It is CRITICAL that counselors with a broader vision of professional counseling continue to write Congress urging that the final version of the National Defense Authorization Act (NDAA) include the House version of the language in HR 1735 expanding TRICARE provider eligibility.

Senators and members of Congress are most receptive to letters from their own constituents. You can find your representatives here: Please include particulars about your own state (lack of CACREP programs, etc.)

The Congressional NDAA conference committee members reconciling the House and Senate versions of the bill can be emailed by sending your letters to the following distribution list: – this is not an ordinary email address, it directly redistributes your email to the committee members.

The ACA has been supportive of the more inclusive House language. AMHCA has broken with ACA on this issue. However, what ACA has not done is send a mass email campaign out to all of its members urging letters of support for the inclusive House version of the NDAA TRICARE language. ACA is perfectly capable of doing this and does so relatively often. We need to urge ACA to take this step quickly. AMHCA (with roughly 7,000 or so members) should not be able to field a stronger membership lobbying campaign than the 55,000 member-strong ACA.


AMHCA NC Chapter — Quotes:

[Italics added]

“IMPORTANT NOTICEThere is a bill in the Senate that could put our chances to get Medicare recognition back years, possibly not until 2027, if then.  It was proposed by ACA without consultation with any other professional association.  It would allow non-clinically trained [at LPC level] counselors to become TRICARE counselors. This would all but eliminate any chance of our getting Medicare recognition.  We have not gotten Medicare recognition because there several states who license LPCs with much lower standards than NC, and this would only worsen that. This has serious implications for us in …”  

“The House passed HR1735, which contains Section 712, which reverses the gains we made in the TRICARE ruling in 2014 and moves them to 2027. The Senate version does not contain the wording of Section 712.  The bill will go into conference soon, if not already.  We need to contact Senators… and … and our Representatives to let them know this will seriously damage the quality of mental health services for our military.”  


CACREP-Partisan Letter to Congress – Quotes:

[Italics and bolding added]

“There are many who are writing you today and in the past who have been trained in mental health programs that are not professional counseling by training and not CACREP accredited. Many of these programs while well intentioned do not provide through training in the art and science of Professional Counseling.

CACREP affords veterans and their families the opportunity to have qualified trained counseling professionals to provide the many mental health counseling services they need. Individuals trained in other related professions, while licensed as professional counselors, are not trained in the art and science of professional counseling…”

“I am a member of the American Counseling Association and I do not support their position of a 10 year grandfathering period. As a professional counselor educator in a CAQCREP accredited program, I am concerned that the 10 year period indicates that there is no desire to ensure that veterans get the best amd most qualified counselors.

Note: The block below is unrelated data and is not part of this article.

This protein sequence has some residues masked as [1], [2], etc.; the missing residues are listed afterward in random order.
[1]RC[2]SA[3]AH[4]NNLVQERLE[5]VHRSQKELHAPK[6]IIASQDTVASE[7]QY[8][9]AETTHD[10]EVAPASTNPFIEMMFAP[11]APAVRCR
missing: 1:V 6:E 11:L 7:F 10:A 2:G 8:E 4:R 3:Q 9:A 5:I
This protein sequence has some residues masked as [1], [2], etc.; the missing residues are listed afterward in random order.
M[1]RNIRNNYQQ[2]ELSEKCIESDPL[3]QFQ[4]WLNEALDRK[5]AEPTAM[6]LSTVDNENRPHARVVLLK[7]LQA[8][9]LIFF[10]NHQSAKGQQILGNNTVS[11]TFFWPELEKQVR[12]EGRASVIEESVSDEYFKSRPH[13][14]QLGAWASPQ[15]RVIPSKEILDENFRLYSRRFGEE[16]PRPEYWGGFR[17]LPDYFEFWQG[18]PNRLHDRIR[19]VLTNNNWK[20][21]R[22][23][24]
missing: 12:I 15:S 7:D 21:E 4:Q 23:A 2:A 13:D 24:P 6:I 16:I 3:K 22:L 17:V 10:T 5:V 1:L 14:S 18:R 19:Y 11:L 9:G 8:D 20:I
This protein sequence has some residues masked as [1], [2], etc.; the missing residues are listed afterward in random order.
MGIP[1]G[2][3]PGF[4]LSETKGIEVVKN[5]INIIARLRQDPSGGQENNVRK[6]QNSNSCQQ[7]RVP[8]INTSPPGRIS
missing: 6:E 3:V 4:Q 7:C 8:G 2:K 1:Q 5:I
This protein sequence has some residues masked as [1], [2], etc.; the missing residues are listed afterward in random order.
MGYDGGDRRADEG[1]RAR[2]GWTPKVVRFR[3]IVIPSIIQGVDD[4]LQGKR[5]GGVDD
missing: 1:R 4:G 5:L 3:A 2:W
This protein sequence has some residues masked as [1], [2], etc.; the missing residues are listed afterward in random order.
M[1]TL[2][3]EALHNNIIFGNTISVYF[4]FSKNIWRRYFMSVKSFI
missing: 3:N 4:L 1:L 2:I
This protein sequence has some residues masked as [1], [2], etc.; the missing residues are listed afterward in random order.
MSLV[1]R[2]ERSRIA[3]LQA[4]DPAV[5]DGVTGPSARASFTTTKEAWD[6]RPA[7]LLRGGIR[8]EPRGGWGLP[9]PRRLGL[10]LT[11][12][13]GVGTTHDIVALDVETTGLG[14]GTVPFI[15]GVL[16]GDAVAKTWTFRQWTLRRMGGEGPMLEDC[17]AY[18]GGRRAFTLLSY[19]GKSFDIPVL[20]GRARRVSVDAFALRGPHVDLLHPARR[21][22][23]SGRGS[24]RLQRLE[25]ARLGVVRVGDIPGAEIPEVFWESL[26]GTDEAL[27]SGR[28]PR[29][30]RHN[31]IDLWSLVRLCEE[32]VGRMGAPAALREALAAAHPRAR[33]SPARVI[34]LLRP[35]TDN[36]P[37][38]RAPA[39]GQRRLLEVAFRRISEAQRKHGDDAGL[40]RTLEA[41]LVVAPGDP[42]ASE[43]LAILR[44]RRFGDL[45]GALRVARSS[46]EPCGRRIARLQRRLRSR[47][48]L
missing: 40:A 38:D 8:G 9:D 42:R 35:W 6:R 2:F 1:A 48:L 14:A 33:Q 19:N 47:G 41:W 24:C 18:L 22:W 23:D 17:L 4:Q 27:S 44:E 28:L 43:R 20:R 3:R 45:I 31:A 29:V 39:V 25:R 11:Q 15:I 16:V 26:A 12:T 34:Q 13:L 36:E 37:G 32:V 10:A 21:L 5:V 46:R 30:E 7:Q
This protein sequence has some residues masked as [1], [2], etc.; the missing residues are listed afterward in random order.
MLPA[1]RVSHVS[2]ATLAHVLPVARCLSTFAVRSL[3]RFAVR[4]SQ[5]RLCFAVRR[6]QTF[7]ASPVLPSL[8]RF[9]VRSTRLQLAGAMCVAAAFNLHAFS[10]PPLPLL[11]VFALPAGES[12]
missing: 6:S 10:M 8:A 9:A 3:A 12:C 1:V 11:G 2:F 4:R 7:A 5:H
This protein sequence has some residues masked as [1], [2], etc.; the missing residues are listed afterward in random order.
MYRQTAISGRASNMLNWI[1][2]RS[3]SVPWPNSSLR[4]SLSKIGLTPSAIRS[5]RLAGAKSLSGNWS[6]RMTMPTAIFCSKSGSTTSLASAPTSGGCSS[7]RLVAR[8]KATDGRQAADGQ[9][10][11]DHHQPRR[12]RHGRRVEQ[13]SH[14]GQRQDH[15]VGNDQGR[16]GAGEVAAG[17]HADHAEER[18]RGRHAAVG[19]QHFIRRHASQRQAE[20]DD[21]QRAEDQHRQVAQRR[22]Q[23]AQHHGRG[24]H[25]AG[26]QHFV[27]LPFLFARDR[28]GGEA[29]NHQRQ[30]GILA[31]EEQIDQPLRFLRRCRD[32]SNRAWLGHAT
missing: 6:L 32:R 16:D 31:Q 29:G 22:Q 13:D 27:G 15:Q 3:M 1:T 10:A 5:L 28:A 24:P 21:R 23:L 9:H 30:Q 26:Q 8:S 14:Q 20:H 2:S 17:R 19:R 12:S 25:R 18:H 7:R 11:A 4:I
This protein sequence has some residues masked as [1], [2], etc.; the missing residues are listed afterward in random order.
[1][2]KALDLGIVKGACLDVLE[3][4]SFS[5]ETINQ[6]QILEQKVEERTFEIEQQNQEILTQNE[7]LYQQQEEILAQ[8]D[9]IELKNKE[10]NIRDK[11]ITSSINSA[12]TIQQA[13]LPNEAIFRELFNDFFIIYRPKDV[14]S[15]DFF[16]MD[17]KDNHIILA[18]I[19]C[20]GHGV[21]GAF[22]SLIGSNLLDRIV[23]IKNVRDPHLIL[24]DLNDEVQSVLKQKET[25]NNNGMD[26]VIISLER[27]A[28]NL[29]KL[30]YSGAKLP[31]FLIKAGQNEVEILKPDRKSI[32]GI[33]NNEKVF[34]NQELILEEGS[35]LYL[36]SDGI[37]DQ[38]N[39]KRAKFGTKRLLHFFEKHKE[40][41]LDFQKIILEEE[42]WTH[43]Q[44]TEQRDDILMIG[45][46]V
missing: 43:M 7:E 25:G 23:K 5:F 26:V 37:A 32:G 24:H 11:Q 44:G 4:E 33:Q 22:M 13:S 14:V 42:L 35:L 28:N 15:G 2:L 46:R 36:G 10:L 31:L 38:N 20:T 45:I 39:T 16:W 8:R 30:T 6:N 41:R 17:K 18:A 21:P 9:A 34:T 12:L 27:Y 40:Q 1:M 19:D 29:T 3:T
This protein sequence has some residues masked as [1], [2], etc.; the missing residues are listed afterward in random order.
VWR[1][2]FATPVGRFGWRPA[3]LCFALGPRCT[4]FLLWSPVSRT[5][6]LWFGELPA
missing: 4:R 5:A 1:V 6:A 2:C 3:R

“Professional counseling is a unique profession that has its own accreditation standards in CACREP and it is important that counselors have that training to provide the best possible services to our veterans and their families.”

TRICARE Congressional Conference Committee MONDAY — Letters Needed

[Posted for LCPCM and Concerned Counselors]

Dear Colleagues:

On Monday, the 22nd, a Congressional Conference Committee will be meeting to decide whether ALL Mental Health Counselors will be able to see TRICARE beneficiaries, irrespective of whether they went to a CACREP School. The American Counseling Association advocated for a special provision in the National Defense Authorization Act that would grandfather ALL Mental Health Counselors as independent providers who possess 5 years of clinical experience. This grandfathering period would last 10 years.

This is a VERY IMPORTANT precedent and I am asking every member to take a moment on Monday to send an email to a specially created listserve below that emails every legislative director involved in the conference committee. I need you to write a brief statement telling Congress why CACREP should not be used as the sole criterion to select providers for TRICARE. I fear if we do not stand strong now, the use of CACREP as a selection criterion for insurance reimbursement will seep into MEDICARE and other insurers.

It is a heavy burden to serve as President of our state association while knowing that many of us could face employment and insurance discrimination in the future if we do not act concertedly now to address this threat. I want to do everything possible on my watch to stand up for our profession in Maryland, but I need your help. Thank you for taking a moment to email these legislative staffers. You could make a difference in securing the profession we love into the future.

Larry Epp, President

Licensed Clinical Professional Counselors of Maryland

PS – I have attached a letter with some language you can borrow for your email. Your email does not have to be long to be effective. Short, passionate statements can be effective.